Our courts have somewhat expanded upon the brief description in the statutes of the scope and effect of “good faith” findings.  Southern Cal. Gas Co. v. Superior Court (Rader) (1986) 187 Cal.App.3d 1030, 1036, 232 Cal.Rptr. 320 held that it was necessary for the court determining a good faith settlement to place a value on assigned nonmonetary rights, so that a credit for same could be calculated for the benefit of nonsettling parties.   In Regan Roofing Co. v. Superior Court, supra, 21 Cal.App.4th at pages 1703–1704, 27 Cal.Rptr.2d 62, we opined  that normally a settlement figure should be broken down into component parts so that subcontractors potentially liable for only one portion thereof can predict their credit.   In Peter Culley & Associates v. Superior Court (Park Hill Joint Venture) (1992) 10 Cal.App.4th 1484 at page 1498, 13 Cal.Rptr.2d 624, the court addressed the effect of an allocation of settlement to specific potential subcontractor damage, and distinguished between the proof required at a section 877.6 good faith hearing and that necessary to establish a claim of indemnification.   The court concluded that the allocation made at the section 877.6 hearing is not conclusive in the indemnity action, but is only “presumptive evidence of liability and the amount thereof.”  (Id. at p. 1498, 13 Cal.Rptr.2d 624.)

 In Developers' action against Gouvis for indemnity the terms of settlement approved at the good faith hearing are no doubt admissible in evidence, as suggested by Peter Culley.   A key element of any action for indemnification is a showing of damage incurred by the indemnitee.   (Rossmoor Sanitation, Inc. v. Pylon, Inc. (1975) 13 Cal.3d 622, 628, 119 Cal.Rptr. 449, 532 P.2d 97.)   We conclude, however, that the allocation and indeed the valuation put on the settlement by the settling parties and approved by the trial judge as “good faith” have no binding or res judicata effect as to Gouvis in terms of the subsequent indemnity action.   In order for a prior judgment to be conclusive as to subsequent proceedings, the issue first decided must be identical to the one subsequently presented.  (Bernhard v. Bank of America (1942) 19 Cal.2d 807, 813, 122 P.2d 892.)   In order that a party be bound by a prior adjudication, it must be shown that the prior procedure afforded a full and fair opportunity to litigate the issue.  (7 Witkin, Cal.Procedure (3d ed. 1985) Judgment, § 192, p. 626.)   Res judicata principles should not apply where the “scope of substantive inquiry and the potential for development of evidence are much more restricted than the corresponding opportunity afforded in a court of general jurisdiction․”  (Rest.2d Judgments, ch. 1, p. 10.)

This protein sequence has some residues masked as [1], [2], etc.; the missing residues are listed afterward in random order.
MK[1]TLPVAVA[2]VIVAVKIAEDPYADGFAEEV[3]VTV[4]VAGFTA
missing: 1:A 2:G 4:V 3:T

In this case it is true that Gouvis was a party to the litigation, and also that Gouvis was permitted to and did participate in the good faith hearing.   As we have noted above, however, the procedures utilized at the hearing are those of motion practice (reliance upon affidavits) rather than the ordinary rules of evidence.   Not only is the hearing abbreviated, but the objective of it is not precise or accurate determination of fact.   As we stated in Regan Roofing, “the inquiry at the good faith settlement stage is not the same as the inquiry at trial, where complete precision of allocation could presumably be achieved.”  (Regan Roofing v. Superior Court, supra, 21 Cal.App.4th at p. 1704, 27 Cal.Rptr.2d 62.)   Further, we note that the burdens of proof in the hearings are different.   At the good faith hearing it was Gouvis's burden, as the party opposing the finding of good faith, to show lack thereof (§ 877.6,  subd. (d)).  At the trial of Developers' indemnity action against Gouvis the burden of proof will be upon Developers to prove the amount that has been paid by virtue of injury caused by Gouvis's fault.  (See Peter Culley & Associates v. Superior Court, supra, 10 Cal.App.4th at p. 1498, 13 Cal.Rptr.2d 624.)

We therefore conclude that the determination of the value of settlement and whatever underlying allocations may be deemed to have been approved at the good faith hearing have no precedential value in terms of the subsequent action by Developers against Gouvis for indemnification.   Gouvis was therefore not legally prejudiced by the good faith order.


The petition for writ of mandate is denied.



1.   All statutory references are to the Code of Civil Procedure unless otherwise specified.

2.   Section 877.6, subdivision (e) provides in part:  “When a determination of the good faith or lack of good faith of a settlement is made, any party aggrieved by the determination may petition the proper court to review the determination by writ of mandate.”

3.   While the pleadings contain causes of action for breach of contract and breach of express and implied warranty, it would appear that the only viable cause of action against Gouvis, an engineer rather than a constructor of anything, would be for equitable indemnity.   This was the position taken by Gouvis in the trial court and it was not there challenged.

4.   As noted in General Motors Corp. v. Superior Court (Ticich) (1993) 12 Cal.App.4th 435 at page 440, 15 Cal.Rptr.2d 622, the common law rule was to the contrary, the discharge of one joint tortfeasor constituting as a matter of law the automatic discharge of all other tortfeasors.   One effect of section 877 (modeled after the Uniform Contribution Among Tortfeasors Act) was to abolish the common law rule.

FROEHLICH, Associate Justice.* FN* Retired Justice of the Court of Appeal sitting under assignment by the Chairperson of the Judicial Council.

KREMER, P.J., and HALLER, J., concur.